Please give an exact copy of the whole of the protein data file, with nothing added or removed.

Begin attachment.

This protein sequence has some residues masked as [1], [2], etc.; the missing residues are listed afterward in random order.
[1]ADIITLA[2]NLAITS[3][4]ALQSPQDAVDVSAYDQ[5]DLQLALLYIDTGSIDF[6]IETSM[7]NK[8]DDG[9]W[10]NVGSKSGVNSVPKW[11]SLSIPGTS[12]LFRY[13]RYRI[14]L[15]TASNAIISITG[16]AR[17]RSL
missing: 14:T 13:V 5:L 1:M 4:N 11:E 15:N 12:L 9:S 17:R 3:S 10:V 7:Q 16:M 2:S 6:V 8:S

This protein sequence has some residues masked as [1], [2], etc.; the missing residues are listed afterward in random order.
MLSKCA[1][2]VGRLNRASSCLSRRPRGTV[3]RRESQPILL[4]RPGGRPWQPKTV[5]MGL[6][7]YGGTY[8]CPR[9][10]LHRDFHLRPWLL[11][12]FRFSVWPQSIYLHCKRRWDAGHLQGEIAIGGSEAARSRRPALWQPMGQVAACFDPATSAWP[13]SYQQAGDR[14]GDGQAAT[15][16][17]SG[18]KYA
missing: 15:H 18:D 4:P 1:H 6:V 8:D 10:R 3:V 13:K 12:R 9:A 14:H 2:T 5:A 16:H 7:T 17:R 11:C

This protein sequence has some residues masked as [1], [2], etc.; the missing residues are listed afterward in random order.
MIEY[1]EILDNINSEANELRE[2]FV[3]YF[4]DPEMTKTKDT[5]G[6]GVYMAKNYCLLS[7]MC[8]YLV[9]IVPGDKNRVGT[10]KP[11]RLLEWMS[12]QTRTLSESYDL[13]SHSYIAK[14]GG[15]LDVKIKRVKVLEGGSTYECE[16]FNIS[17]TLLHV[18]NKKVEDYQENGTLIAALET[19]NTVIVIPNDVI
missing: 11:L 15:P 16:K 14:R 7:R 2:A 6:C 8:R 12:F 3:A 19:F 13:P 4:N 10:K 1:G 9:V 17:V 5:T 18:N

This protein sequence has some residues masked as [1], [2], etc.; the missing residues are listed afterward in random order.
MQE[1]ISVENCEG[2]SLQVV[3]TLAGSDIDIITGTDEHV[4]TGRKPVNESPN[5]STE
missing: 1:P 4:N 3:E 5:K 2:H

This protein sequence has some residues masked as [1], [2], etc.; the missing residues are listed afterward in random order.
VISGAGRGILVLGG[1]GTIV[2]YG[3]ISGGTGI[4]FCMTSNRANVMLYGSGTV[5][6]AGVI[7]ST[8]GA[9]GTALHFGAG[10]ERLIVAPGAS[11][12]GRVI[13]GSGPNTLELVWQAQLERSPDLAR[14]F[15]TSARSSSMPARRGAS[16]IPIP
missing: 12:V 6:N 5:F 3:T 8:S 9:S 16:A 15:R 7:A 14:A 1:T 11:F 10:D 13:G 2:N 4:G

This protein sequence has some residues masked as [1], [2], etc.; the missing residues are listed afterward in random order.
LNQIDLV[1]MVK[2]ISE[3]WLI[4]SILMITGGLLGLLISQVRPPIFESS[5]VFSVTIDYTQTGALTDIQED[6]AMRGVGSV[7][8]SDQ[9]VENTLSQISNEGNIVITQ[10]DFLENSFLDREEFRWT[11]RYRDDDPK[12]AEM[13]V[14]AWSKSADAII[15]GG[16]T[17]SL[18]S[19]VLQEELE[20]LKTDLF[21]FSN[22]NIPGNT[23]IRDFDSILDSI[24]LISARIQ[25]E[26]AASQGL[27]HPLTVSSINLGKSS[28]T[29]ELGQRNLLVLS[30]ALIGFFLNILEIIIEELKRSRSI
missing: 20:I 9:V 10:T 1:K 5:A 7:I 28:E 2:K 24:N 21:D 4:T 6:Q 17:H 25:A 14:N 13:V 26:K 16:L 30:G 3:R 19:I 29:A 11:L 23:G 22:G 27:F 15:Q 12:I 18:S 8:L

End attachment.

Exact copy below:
This protein sequence has some residues masked as [1], [2], etc.; the missing residues are listed afterward in random order.
[1]ADIITLA[2]NLAITS[3][4]ALQSPQDAVDVSAYDQ[5]DLQLALLYIDTGSIDF[6]IETSM[7]NK[8]DDG[9]W[10]NVGSKSGVNSVPKW[11]SLSIPGTS[12]LFRY[13]RYRI[14]L[15]TASNAIISITG[16]AR[17]RSL
missing: 14:T 13:V 5:L 1:M 4:N 11:E 15:N 12:L 9:S 17:R 3:S 10:V 7:Q 16:M 2:S 6:V 8:S

This protein sequence has some residues masked as [1], [2], etc.; the missing residues are listed afterward in random order.
MLSKCA[1][2]VGRLNRASSCLSRRPRGTV[3]RRESQPILL[4]RPGGRPWQPKTV[5]MGL[6][7]YGGTY[8]CPR[9][10]LHRDFHLRPWLL[11][12]FRFSVWPQSIYLHCKRRWDAGHLQGEIAIGGSEAARSRRPALWQPMGQVAACFDPATSAWP[13]SYQQAGDR[14]GDGQAAT[15][16][17]SG[18]KYA
missing: 15:H 18:D 4:P 1:H 6:V 8:D 10:R 3:V 13:K 12:R 9:A 14:H 2:T 5:A 16:H 7:T 17:R 11:C

This protein sequence has some residues masked as [1], [2], etc.; the missing residues are listed afterward in random order.
MIEY[1]EILDNINSEANELRE[2]FV[3]YF[4]DPEMTKTKDT[5]G[6]GVYMAKNYCLLS[7]MC[8]YLV[9]IVPGDKNRVGT[10]KP[11]RLLEWMS[12]QTRTLSESYDL[13]SHSYIAK[14]GG[15]LDVKIKRVKVLEGGSTYECE[16]FNIS[17]TLLHV[18]NKKVEDYQENGTLIAALET[19]NTVIVIPNDVI
missing: 11:L 15:P 16:K 14:R 7:R 2:A 6:C 8:R 12:F 3:A 19:F 13:P 4:N 10:K 1:G 9:V 17:V 5:T 18:N

This protein sequence has some residues masked as [1], [2], etc.; the missing residues are listed afterward in random order.
MQE[1]ISVENCEG[2]SLQVV[3]TLAGSDIDIITGTDEHV[4]TGRKPVNESPN[5]STE
missing: 1:P 4:N 3:E 5:K 2:H

This protein sequence has some residues masked as [1], [2], etc.; the missing residues are listed afterward in random order.
VISGAGRGILVLGG[1]GTIV[2]YG[3]ISGGTGI[4]FCMTSNRANVMLYGSGTV[5][6]AGVI[7]ST[8]GA[9]GTALHFGAG[10]ERLIVAPGAS[11][12]GRVI[13]GSGPNTLELVWQAQLERSPDLAR[14]F[15]TSARSSSMPARRGAS[16]IPIP
missing: 12:V 6:N 5:F 3:T 8:S 9:S 16:A 15:R 7:A 14:A 1:T 11:F 10:D 13:G 2:N 4:G

This protein sequence has some residues masked as [1], [2], etc.; the missing residues are listed afterward in random order.
LNQIDLV[1]MVK[2]ISE[3]WLI[4]SILMITGGLLGLLISQVRPPIFESS[5]VFSVTIDYTQTGALTDIQED[6]AMRGVGSV[7][8]SDQ[9]VENTLSQISNEGNIVITQ[10]DFLENSFLDREEFRWT[11]RYRDDDPK[12]AEM[13]V[14]AWSKSADAII[15]GG[16]T[17]SL[18]S[19]VLQEELE[20]LKTDLF[21]FSN[22]NIPGNT[23]IRDFDSILDSI[24]LISARIQ[25]E[26]AASQGL[27]HPLTVSSINLGKSS[28]T[29]ELGQRNLLVLS[30]ALIGFFLNILEIIIEELKRSRSI
missing: 20:I 9:V 10:T 1:K 5:A 7:I 28:E 2:K 24:N 21:D 4:T 6:Q 17:H 25:A 14:N 13:V 26:K 16:L 30:G 3:R 19:I 29:A 11:L 23:G 22:G 27:F 15:Q 12:I 18:S 8:L